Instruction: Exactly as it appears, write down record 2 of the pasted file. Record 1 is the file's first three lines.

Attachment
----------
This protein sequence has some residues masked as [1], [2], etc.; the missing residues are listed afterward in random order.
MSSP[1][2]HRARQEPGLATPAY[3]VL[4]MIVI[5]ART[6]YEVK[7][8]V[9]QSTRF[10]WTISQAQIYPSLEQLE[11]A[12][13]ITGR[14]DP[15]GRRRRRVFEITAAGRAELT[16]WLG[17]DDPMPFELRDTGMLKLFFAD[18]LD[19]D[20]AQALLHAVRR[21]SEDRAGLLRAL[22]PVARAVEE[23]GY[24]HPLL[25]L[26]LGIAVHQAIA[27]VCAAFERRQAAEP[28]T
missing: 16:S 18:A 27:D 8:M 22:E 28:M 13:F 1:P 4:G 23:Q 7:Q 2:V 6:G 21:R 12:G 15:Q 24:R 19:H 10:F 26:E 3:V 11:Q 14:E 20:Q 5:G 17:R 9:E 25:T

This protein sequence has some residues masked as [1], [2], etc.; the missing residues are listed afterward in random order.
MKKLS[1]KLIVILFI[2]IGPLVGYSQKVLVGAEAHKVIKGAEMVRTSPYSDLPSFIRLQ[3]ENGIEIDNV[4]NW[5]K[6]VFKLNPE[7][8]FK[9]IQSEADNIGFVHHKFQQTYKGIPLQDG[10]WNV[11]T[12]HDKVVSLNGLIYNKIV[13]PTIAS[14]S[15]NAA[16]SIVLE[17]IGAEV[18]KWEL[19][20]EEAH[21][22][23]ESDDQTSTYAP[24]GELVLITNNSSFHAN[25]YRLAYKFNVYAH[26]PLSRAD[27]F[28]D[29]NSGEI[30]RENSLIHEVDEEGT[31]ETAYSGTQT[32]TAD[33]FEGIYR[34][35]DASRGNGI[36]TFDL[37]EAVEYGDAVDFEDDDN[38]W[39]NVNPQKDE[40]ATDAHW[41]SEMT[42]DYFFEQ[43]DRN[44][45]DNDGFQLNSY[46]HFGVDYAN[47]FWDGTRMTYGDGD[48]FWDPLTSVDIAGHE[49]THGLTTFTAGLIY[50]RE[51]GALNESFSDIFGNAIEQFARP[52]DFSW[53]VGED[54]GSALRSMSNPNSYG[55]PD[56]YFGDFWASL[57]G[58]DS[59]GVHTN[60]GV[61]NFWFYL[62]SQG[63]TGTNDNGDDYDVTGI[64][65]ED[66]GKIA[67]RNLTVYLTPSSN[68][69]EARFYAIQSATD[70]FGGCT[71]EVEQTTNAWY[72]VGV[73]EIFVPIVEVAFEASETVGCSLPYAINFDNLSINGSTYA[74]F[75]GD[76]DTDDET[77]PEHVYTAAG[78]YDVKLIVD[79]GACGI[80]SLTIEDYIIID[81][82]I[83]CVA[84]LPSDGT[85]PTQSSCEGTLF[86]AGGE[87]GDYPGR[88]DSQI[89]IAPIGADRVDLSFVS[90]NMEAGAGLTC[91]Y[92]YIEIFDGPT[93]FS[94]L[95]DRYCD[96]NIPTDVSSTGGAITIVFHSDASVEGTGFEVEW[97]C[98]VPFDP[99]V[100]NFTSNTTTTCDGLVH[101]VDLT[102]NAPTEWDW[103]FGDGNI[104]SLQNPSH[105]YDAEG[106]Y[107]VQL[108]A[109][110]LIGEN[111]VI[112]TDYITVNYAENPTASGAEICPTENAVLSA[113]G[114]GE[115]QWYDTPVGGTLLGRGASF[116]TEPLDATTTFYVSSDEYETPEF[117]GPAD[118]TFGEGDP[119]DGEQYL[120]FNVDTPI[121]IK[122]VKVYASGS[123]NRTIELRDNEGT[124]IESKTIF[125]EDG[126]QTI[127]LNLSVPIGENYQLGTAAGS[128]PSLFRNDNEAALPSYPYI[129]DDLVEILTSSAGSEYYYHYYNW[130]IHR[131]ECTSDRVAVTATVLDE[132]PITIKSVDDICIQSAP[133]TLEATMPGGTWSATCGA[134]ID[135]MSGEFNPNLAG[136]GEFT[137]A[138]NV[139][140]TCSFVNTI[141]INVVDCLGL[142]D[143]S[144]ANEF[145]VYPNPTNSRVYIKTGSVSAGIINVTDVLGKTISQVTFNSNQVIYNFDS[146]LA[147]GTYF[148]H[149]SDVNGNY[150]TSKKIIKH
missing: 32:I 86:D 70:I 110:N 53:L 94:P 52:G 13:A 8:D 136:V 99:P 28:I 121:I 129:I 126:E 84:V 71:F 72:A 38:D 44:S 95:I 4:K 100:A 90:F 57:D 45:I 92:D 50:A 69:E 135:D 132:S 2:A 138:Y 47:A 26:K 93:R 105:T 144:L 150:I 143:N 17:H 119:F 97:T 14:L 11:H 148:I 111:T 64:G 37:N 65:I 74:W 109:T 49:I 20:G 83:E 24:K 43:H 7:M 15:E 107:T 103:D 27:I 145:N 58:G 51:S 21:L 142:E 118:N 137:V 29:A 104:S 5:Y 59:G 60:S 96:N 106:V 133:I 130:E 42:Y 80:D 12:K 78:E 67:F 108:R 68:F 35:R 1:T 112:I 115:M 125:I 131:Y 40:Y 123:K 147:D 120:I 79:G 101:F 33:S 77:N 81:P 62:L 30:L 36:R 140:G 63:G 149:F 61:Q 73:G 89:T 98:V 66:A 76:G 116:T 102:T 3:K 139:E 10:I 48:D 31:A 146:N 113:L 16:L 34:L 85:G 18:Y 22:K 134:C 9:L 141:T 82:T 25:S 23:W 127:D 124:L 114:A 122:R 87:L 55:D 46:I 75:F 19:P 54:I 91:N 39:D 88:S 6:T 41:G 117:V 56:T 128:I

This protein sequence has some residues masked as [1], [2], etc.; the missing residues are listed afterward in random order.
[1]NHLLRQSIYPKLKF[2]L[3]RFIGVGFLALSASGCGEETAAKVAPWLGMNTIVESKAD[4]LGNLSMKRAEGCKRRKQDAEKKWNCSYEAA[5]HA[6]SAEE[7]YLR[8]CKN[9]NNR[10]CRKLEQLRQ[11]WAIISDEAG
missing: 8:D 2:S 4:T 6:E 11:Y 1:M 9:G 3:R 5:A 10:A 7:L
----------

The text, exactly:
This protein sequence has some residues masked as [1], [2], etc.; the missing residues are listed afterward in random order.
MKKLS[1]KLIVILFI[2]IGPLVGYSQKVLVGAEAHKVIKGAEMVRTSPYSDLPSFIRLQ[3]ENGIEIDNV[4]NW[5]K[6]VFKLNPE[7][8]FK[9]IQSEADNIGFVHHKFQQTYKGIPLQDG[10]WNV[11]T[12]HDKVVSLNGLIYNKIV[13]PTIAS[14]S[15]NAA[16]SIVLE[17]IGAEV[18]KWEL[19][20]EEAH[21][22][23]ESDDQTSTYAP[24]GELVLITNNSSFHAN[25]YRLAYKFNVYAH[26]PLSRAD[27]F[28]D[29]NSGEI[30]RENSLIHEVDEEGT[31]ETAYSGTQT[32]TAD[33]FEGIYR[34][35]DASRGNGI[36]TFDL[37]EAVEYGDAVDFEDDDN[38]W[39]NVNPQKDE[40]ATDAHW[41]SEMT[42]DYFFEQ[43]DRN[44][45]DNDGFQLNSY[46]HFGVDYAN[47]FWDGTRMTYGDGD[48]FWDPLTSVDIAGHE[49]THGLTTFTAGLIY[50]RE[51]GALNESFSDIFGNAIEQFARP[52]DFSW[53]VGED[54]GSALRSMSNPNSYG[55]PD[56]YFGDFWASL[57]G[58]DS[59]GVHTN[60]GV[61]NFWFYL[62]SQG[63]TGTNDNGDDYDVTGI[64][65]ED[66]GKIA[67]RNLTVYLTPSSN[68][69]EARFYAIQSATD[70]FGGCT[71]EVEQTTNAWY[72]VGV[73]EIFVPIVEVAFEASETVGCSLPYAINFDNLSINGSTYA[74]F[75]GD[76]DTDDET[77]PEHVYTAAG[78]YDVKLIVD[79]GACGI[80]SLTIEDYIIID[81][82]I[83]CVA[84]LPSDGT[85]PTQSSCEGTLF[86]AGGE[87]GDYPGR[88]DSQI[89]IAPIGADRVDLSFVS[90]NMEAGAGLTC[91]Y[92]YIEIFDGPT[93]FS[94]L[95]DRYCD[96]NIPTDVSSTGGAITIVFHSDASVEGTGFEVEW[97]C[98]VPFDP[99]V[100]NFTSNTTTTCDGLVH[101]VDLT[102]NAPTEWDW[103]FGDGNI[104]SLQNPSH[105]YDAEG[106]Y[107]VQL[108]A[109][110]LIGEN[111]VI[112]TDYITVNYAENPTASGAEICPTENAVLSA[113]G[114]GE[115]QWYDTPVGGTLLGRGASF[116]TEPLDATTTFYVSSDEYETPEF[117]GPAD[118]TFGEGDP[119]DGEQYL[120]FNVDTPI[121]IK[122]VKVYASGS[123]NRTIELRDNEGT[124]IESKTIF[125]EDG[126]QTI[127]LNLSVPIGENYQLGTAAGS[128]PSLFRNDNEAALPSYPYI[129]DDLVEILTSSAGSEYYYHYYNW[130]IHR[131]ECTSDRVAVTATVLDE[132]PITIKSVDDICIQSAP[133]TLEATMPGGTWSATCGA[134]ID[135]MSGEFNPNLAG[136]GEFT[137]A[138]NV[139][140]TCSFVNTI[141]INVVDCLGL[142]D[143]S[144]ANEF[145]VYPNPTNSRVYIKTGSVSAGIINVTDVLGKTISQVTFNSNQVIYNFDS[146]LA[147]GTYF[148]H[149]SDVNGNY[150]TSKKIIKH
missing: 32:I 86:D 70:I 110:N 53:L 94:P 52:G 13:A 8:D 136:V 99:P 28:I 121:I 129:I 126:E 84:V 71:F 72:A 38:D 44:S 95:I 4:K 100:A 90:F 57:D 45:I 92:D 50:A 69:E 135:D 132:S 2:A 138:Y 47:A 26:K 93:R 105:T 144:L 150:I 143:N 17:H 119:F 97:T 14:L 11:H 148:I 111:T 64:G 37:N 65:I 74:W 109:T 49:I 20:G 83:E 24:K 43:H 7:M 15:E 107:T 103:D 27:I 145:N 58:G 51:S 21:L 142:E 118:N 137:V 29:A 104:S 5:Y 59:G 60:S 96:N 106:V 133:I 130:E 42:Y 80:D 12:K 78:E 67:F 108:R 68:F 35:R 1:T 112:I 115:M 125:I 131:Y 40:Y 123:K 147:D 120:I 79:G 101:F 33:S 77:N 81:P 62:L 30:L 36:R 140:G 63:G 149:F 61:Q 73:G 89:T 98:V 66:A 76:G 116:T 102:T 3:K 139:E 10:I 48:D 31:A 146:N 113:L 16:L 34:L 85:G 18:Y 22:K 134:C 9:L 141:T 82:T 25:S 23:W 127:D 124:L 114:A 122:R 87:L 55:D 46:I 75:F 19:P 54:I 91:N 39:D 88:S 6:T 41:G 117:V 56:T 128:I